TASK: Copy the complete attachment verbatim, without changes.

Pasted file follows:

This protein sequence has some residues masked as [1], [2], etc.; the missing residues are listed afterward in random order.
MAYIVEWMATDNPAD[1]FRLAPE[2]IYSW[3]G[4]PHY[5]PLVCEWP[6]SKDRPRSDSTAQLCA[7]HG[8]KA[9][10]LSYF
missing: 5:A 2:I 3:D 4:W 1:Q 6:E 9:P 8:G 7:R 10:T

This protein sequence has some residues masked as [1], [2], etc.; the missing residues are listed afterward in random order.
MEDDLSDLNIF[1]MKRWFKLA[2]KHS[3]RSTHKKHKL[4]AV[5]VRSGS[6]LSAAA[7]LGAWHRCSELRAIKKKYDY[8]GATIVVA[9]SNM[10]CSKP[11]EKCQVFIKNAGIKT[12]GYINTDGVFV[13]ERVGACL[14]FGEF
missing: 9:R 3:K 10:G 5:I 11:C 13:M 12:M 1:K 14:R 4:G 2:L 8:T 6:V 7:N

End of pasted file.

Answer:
This protein sequence has some residues masked as [1], [2], etc.; the missing residues are listed afterward in random order.
MAYIVEWMATDNPAD[1]FRLAPE[2]IYSW[3]G[4]PHY[5]PLVCEWP[6]SKDRPRSDSTAQLCA[7]HG[8]KA[9][10]LSYF
missing: 5:A 2:I 3:D 4:W 1:Q 6:E 9:P 8:G 7:R 10:T

This protein sequence has some residues masked as [1], [2], etc.; the missing residues are listed afterward in random order.
MEDDLSDLNIF[1]MKRWFKLA[2]KHS[3]RSTHKKHKL[4]AV[5]VRSGS[6]LSAAA[7]LGAWHRCSELRAIKKKYDY[8]GATIVVA[9]SNM[10]CSKP[11]EKCQVFIKNAGIKT[12]GYINTDGVFV[13]ERVGACL[14]FGEF
missing: 9:R 3:K 10:G 5:I 11:C 13:M 12:M 1:K 14:R 4:G 2:L 8:T 6:V 7:N